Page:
Idaho Panhandle

Before leaving Washington, we stopped in Newport, WA for lunch and to tour the town’s historical museum. I had another good Reuben sandwich at an Irish pub in town and we picked up a quart of homemade Huckleberry ice cream at the local corner store for our nephew’s upcoming birthday. Best ice cream ever.

The historical museum contained a lot of old heirlooms of days gone by.

I flipped through the 1902 Sears Roebuck catalog. Horse-drawn carriages were listed for $24 and Winchester repeating rifles for $12. It had everything you could imagine from clothes and funiture to farm equipment. Definitely the Amazon of its day. I can only imagine some young kid pitched the Amazon business model (Sears’ old catalog business model adapted to the internet) at Sears as the internet was coming of age and was shot down by the old guard.

Newport is split by the Washington – Idaho border along State Street (which makes sense), Newport, WA on one side of the street and Oldtown, Idaho and the other. We crossed into Idaho and the drove up the east side of the Pend Orellie River back into Washington to camp the night at Pioneer Park Campground.

The next day we drove through Sandpoint, ID where we had a family reunion 4 years ago on Pam’s side of the family, renting a huge house and ski boat on Lake Pend Orellie. This time we headed further north into the Idaho Panhandle.

We found the Kootenai River Brewey Company in Bonners Ferry, ID and stopped for lunch. All their beers were really good, including the local Huckleberry Wheat. I had another good Reuben sandwich, washing it down with the Badger Rye IPA. We also got a growler of the Huckleberry Wheat to enjoy at the campsite later.

We refilled the Roamer’s gas tanks while in Bonners Ferry and this old suspender-wearing character came up to me asking about the rig. He had more bullets in his sidearm on his belt than teeth in his mouth, but was fun to talk with. Turns out he was a retired railroad banker. He runs shooting competitions in northern US and Canada and wanted a winterized RV. He liked the many winterized features of the Roamer that make it operational to -20 degrees so maybe we will see each other again at a future owners rally.

We continued north to almost the Canadian border again, but turned south at Good Grief, ID along the Moyie River. We camped the night at Meadow Creek campground.

Even though it was smoky there, we did a nice hike and had such a nice spot we decided to stay an extra day. It was the first campground in about a week we could cook with charcoal and have a camp fire. We planted our chairs by the river and listened to the water run over the thousand of rocks in the riverbed.

Caught another local squirrel keeping an eye on us at our campsite and the possibilty of a future meal if we left food around. However, all of this northern area is bear country so you don’t leave food, or anything else that smells good out. Most campsite have bear boxes to secure the good smelling stuff away.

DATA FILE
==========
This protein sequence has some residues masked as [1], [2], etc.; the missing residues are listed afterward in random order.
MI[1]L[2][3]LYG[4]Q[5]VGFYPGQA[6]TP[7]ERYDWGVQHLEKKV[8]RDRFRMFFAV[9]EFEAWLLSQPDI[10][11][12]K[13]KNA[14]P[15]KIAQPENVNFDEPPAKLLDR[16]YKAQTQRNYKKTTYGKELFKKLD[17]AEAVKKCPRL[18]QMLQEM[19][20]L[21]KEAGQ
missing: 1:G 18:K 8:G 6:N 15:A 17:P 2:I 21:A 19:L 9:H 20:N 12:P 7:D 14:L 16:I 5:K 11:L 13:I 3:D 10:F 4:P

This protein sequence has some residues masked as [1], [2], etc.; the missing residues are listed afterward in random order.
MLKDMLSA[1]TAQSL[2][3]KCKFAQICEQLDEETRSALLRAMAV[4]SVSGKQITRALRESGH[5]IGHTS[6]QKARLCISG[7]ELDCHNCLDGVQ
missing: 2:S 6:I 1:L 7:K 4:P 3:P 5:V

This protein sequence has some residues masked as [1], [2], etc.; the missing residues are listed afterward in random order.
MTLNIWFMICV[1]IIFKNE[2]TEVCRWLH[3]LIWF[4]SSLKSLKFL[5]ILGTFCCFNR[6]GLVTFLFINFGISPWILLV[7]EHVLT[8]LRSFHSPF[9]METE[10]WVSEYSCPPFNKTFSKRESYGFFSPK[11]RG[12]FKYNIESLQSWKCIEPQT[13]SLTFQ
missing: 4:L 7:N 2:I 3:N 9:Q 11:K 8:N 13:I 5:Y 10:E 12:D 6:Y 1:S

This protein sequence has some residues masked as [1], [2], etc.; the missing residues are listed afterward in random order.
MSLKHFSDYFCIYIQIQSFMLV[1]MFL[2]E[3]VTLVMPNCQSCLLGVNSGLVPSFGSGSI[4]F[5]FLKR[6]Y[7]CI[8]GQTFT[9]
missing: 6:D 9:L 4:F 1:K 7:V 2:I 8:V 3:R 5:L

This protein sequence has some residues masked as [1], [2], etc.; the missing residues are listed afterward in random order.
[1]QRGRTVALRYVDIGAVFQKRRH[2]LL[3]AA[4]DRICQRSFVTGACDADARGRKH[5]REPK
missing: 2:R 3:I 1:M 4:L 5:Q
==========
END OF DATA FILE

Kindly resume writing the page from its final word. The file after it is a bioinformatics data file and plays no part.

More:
We found this frog in the stream hoping for a few of the insects to land within tongue range.

Late in the evening we were treated to a group of female Common Mergansers that were feeding in the river. They swam upstream with their heads in the water catching whatever they were eating. After their fill they turned and floated away down river.

Even though it was not cloudy there, the smoke was thick enough to reduce our solar panel’s power generating efficiency to roughly 25%. We barely recharged to 90% over the entire day, when we usually are recharged to 100% by mid-day.

We arrived in Whitefish, MT meeting Pam’s sister and her family coming from Missoula, MT. We parked the Roamer and shared a condo at the Sherpa Lodge in the Whitefish Mountain Resort. It was correctly named since it was a four-story condo with no elevator – and we were on the top floor. I thought the place should have come with a flag that we get to plant after hauling all our stuff up to the top – lol.

It was our first couple of nights out of the camper for over a month. It always feels so decadent to take a hot shower and have the water run over you for minutes on end, and not worry about how much water you have left. It’s the simple things in life we should all enjoy.

The smoke there became worse over the weekend. We were there to celebrate our nephew’s birthday – hence our huckleberry ice cream purchase from before. While we were there a fire broke out near the peak and they had a Huey and Kmax with bambi buckets filling and dumping water to put it out quickly.

While Klaus, Ben and Tim took their bikes and headed for the slopes, Stephanie and I made our way to a tree-wire obstacle course. They had five different courses of various degrees of difficulty, but even the easiest was tougher than it looked.

We had a dual carbineer system that only allowed one to be unlocked at a time, ensuring you couldn’t stupidly unhook yourself while on the course. We also had a zip line wheel to ride the several zip lines along the courses. Pam and Leslie chatted the afternoon away on the ground as we traversed the courses up above.

While in Whitefish, we also stopped into a local restaurant and bought a huckleberry – cherry pie. It went quickly.

We left Whitefish and headed to Missoula to restock, get the oil changed on the truck and give it a bath before continuing south through the Rockies on our way back to Arizona – slowly.

One thought on “Idaho Panhandle”

  1. That ropes course looks fun! That pie looks dangerous… Good memories of Sandpoint. I can’t believe it’s been 4 years already.

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